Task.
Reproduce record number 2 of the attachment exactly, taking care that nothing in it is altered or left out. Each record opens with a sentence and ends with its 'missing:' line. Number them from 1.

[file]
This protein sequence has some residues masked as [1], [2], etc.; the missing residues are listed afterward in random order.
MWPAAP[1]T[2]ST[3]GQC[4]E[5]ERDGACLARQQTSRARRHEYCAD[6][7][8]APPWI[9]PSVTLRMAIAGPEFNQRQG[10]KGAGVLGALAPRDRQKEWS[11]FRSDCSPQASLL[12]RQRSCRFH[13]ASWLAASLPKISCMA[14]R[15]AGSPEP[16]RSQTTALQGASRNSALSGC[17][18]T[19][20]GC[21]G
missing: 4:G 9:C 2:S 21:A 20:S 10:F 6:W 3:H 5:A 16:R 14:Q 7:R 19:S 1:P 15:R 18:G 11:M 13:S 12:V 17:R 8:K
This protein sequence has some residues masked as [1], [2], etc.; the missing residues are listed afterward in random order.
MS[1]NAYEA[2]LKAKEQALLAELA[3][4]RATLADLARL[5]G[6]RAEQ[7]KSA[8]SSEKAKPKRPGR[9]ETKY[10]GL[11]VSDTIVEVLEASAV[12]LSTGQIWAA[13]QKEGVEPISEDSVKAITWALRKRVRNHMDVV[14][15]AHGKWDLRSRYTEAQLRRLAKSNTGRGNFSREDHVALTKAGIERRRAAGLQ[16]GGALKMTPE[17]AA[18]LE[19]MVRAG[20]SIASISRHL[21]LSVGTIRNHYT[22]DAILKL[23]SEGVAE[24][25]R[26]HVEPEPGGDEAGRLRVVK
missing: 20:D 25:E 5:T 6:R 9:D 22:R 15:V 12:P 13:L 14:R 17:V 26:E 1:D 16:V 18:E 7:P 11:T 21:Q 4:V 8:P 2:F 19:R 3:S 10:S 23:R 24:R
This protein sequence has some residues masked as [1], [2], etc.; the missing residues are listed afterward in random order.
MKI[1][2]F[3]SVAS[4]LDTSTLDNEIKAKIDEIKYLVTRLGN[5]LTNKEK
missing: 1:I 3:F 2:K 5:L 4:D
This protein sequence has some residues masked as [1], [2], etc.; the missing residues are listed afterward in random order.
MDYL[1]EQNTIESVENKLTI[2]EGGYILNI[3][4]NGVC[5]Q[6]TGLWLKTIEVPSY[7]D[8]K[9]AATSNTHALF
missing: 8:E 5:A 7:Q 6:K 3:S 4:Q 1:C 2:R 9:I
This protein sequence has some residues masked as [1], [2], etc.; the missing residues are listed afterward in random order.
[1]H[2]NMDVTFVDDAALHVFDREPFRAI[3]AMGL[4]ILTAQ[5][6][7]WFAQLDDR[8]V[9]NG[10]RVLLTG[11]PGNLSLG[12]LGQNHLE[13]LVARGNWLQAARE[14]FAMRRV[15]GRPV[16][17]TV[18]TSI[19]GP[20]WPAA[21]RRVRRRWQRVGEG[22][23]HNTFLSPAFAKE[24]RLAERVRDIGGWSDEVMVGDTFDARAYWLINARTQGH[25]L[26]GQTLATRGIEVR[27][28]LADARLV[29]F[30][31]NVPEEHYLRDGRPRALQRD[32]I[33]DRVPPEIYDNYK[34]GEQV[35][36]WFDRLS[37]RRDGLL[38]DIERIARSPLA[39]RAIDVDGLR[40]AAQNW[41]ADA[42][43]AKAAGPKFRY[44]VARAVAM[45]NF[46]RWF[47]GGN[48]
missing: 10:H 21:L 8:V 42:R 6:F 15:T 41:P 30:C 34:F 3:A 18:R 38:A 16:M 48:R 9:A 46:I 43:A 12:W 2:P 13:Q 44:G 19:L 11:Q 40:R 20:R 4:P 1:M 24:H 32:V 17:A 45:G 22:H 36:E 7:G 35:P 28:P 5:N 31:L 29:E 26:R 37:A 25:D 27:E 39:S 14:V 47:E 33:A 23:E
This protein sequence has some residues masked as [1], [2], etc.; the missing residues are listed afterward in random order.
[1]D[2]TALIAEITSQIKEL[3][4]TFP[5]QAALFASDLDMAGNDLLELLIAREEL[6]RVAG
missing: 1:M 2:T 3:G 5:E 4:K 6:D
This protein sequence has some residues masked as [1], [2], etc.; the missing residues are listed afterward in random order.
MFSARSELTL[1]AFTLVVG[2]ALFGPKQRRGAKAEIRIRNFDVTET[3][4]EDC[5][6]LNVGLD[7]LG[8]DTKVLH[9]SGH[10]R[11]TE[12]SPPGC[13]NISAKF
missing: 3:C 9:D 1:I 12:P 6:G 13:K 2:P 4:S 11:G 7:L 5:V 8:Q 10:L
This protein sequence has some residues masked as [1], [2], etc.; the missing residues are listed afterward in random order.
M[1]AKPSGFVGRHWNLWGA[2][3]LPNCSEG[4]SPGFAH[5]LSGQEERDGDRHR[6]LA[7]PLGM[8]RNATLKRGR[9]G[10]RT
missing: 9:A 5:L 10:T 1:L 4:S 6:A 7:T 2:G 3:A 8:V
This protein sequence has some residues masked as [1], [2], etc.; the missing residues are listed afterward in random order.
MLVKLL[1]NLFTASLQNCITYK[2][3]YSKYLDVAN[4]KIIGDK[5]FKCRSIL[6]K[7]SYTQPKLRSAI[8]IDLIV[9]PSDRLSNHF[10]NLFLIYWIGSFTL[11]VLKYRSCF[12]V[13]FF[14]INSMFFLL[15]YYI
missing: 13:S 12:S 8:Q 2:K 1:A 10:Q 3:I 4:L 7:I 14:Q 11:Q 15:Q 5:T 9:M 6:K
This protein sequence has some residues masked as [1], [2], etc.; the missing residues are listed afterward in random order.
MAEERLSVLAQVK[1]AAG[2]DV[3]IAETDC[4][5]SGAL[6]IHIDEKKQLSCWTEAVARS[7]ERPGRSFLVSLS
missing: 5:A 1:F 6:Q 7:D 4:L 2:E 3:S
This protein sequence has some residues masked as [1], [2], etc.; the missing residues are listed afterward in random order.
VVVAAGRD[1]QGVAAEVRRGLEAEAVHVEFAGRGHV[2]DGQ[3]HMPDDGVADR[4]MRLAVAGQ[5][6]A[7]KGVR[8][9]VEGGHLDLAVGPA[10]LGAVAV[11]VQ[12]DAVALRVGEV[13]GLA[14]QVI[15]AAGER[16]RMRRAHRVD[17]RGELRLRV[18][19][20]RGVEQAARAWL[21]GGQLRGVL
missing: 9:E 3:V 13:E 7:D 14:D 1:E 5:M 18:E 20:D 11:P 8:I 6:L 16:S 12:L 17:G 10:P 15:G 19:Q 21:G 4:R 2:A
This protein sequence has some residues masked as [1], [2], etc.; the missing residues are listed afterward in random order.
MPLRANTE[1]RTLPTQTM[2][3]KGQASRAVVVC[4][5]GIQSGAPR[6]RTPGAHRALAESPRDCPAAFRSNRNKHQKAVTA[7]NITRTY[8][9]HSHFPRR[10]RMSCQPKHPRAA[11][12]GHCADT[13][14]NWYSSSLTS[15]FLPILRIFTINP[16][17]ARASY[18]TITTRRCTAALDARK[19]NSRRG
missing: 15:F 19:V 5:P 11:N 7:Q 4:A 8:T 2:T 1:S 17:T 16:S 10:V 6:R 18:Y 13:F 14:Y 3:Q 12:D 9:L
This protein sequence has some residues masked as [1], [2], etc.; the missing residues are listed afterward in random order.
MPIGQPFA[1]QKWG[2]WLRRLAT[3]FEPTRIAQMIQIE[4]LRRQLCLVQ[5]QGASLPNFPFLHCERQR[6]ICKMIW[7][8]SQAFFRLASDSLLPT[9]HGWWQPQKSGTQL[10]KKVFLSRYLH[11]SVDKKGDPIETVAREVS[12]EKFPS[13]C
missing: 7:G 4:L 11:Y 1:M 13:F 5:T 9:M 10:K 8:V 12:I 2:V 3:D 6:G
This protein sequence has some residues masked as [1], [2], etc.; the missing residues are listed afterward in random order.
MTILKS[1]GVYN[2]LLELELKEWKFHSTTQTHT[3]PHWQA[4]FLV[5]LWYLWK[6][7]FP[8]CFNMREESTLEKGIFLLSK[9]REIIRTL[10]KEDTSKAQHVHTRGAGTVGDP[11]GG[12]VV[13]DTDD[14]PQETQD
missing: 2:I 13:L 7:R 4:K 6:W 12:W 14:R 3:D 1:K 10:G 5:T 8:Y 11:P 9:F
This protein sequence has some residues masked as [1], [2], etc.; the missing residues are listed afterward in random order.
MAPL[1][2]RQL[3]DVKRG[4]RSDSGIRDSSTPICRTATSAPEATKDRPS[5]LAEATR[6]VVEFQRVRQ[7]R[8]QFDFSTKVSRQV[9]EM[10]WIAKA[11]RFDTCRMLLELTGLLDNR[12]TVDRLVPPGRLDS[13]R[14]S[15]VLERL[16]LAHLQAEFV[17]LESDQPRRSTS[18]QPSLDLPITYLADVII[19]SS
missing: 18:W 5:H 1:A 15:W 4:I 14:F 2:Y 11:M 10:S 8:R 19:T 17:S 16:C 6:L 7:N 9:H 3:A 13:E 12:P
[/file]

This protein sequence has some residues masked as [1], [2], etc.; the missing residues are listed afterward in random order.
MS[1]NAYEA[2]LKAKEQALLAELA[3][4]RATLADLARL[5]G[6]RAEQ[7]KSA[8]SSEKAKPKRPGR[9]ETKY[10]GL[11]VSDTIVEVLEASAV[12]LSTGQIWAA[13]QKEGVEPISEDSVKAITWALRKRVRNHMDVV[14][15]AHGKWDLRSRYTEAQLRRLAKSNTGRGNFSREDHVALTKAGIERRRAAGLQ[16]GGALKMTPE[17]AA[18]LE[19]MVRAG[20]SIASISRHL[21]LSVGTIRNHYT[22]DAILKL[23]SEGVAE[24][25]R[26]HVEPEPGGDEAGRLRVVK
missing: 20:D 25:E 5:T 6:R 9:D 22:R 15:V 12:P 13:L 14:R 17:V 26:E 1:D 16:V 18:E 7:P 11:T 21:Q 4:V 8:P 2:F 19:R 3:S 10:S 23:R 24:R